Whitewaterinstruction.com presents a lesson on dealing with rocks from Shane Benedict.
Rarely is there a line on your favorite creek which doesn't incorporate at least one ill placed rock. Dealing with rocks and not letting them affect your plan is an important skill to learn and become comfortable with. Here are a few shots from Frankenstein, a classic rock jumble which has caused millions of bad lines because of some ill placed rocks. Shane takes a moment to explain the importance of carrying your momentum up and over the rock and keeping your eye on the prize while Robin Betz demonstrates near perfect form.
Once you get comfortable getting over rocks without them throwing you off line, feel free to start using them to spice things up a little. Here's international superstar Yonton Mehler demonstrating a beautiful rock spin.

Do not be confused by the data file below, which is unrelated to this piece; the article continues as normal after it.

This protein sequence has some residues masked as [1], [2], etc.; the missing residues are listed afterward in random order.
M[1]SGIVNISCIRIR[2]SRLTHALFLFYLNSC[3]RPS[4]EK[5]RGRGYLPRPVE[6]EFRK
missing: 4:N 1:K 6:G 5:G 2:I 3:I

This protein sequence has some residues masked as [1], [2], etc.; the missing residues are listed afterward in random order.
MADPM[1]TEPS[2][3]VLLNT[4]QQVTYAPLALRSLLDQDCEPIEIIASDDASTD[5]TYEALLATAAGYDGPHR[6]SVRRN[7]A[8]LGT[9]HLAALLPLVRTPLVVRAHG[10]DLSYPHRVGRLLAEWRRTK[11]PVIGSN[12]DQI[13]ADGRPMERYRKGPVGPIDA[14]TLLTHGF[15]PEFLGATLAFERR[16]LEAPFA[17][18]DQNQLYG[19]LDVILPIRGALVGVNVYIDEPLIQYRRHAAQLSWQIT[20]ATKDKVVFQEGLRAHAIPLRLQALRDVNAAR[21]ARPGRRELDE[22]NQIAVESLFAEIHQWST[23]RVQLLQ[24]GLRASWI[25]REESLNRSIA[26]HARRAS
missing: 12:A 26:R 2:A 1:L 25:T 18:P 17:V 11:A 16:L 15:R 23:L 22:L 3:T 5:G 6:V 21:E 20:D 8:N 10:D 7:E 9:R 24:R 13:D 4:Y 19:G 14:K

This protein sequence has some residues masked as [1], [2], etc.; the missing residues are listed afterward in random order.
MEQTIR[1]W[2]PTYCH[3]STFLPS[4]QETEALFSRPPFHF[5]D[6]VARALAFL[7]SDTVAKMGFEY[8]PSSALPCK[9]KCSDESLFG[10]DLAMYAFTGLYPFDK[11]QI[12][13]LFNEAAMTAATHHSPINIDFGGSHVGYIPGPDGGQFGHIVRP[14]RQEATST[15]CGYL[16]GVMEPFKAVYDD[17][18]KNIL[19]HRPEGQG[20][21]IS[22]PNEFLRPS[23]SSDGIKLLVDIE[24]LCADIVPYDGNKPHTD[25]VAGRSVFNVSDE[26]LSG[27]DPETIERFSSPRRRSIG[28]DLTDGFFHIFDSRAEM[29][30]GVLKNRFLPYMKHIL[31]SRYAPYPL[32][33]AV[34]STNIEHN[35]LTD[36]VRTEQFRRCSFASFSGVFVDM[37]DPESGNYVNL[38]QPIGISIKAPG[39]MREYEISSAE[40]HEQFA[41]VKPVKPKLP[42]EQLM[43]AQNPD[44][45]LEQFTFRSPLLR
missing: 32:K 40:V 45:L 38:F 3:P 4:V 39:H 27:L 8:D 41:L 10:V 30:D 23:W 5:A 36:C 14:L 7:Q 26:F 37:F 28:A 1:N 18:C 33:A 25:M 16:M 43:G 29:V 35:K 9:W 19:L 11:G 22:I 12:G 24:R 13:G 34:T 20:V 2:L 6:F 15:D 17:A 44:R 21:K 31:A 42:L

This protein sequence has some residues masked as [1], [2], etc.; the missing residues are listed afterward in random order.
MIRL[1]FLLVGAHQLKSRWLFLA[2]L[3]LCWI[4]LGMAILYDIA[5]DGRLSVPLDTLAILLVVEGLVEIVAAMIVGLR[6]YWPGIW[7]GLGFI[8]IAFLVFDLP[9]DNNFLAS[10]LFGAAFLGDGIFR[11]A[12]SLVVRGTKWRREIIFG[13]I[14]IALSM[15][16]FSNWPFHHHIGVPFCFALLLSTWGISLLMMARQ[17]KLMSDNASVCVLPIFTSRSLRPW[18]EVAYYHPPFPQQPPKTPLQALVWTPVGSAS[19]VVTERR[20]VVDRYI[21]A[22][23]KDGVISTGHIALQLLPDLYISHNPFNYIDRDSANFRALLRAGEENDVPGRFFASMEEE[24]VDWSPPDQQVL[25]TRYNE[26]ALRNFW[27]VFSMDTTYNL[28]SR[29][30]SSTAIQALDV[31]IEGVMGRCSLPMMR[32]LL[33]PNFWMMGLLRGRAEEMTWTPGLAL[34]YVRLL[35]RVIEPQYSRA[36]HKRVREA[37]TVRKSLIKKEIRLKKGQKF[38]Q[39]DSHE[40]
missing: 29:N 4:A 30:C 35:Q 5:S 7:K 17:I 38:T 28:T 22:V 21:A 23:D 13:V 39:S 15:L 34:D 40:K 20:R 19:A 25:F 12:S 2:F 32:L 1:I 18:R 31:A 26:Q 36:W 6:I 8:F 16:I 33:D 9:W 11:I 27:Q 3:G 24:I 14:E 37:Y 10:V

One important aspect to keep in mind is to keep your hips loose and always lean into rocks if you get pushed sideways against them. Frankenstein has some classic pin spots and the key to success in a rapid like this is to keep moving and never give the water a chance to load up on your boat when there's a rock blocking your escape on the other side.
The biggest thing in learning to deal with rocks is actually knowing what is going to happen when you and your boat interact with rocks. The only way you are going to learn is to mess around with them. Thats why boofing, sliding, spinning, and glancing off of lots of rocks on your normal run is going to make you a better paddler. Its that repetition of banging around in the rocks thats going to teach you how to deal with them.
Mefford is using a correction stroke here to account for the deflection the rock is delivering.
In a general sense I think of rocks as being another river feature like a wave, or a hole. The rock is going to try to deflect you just like a pillow, or diagonal wave.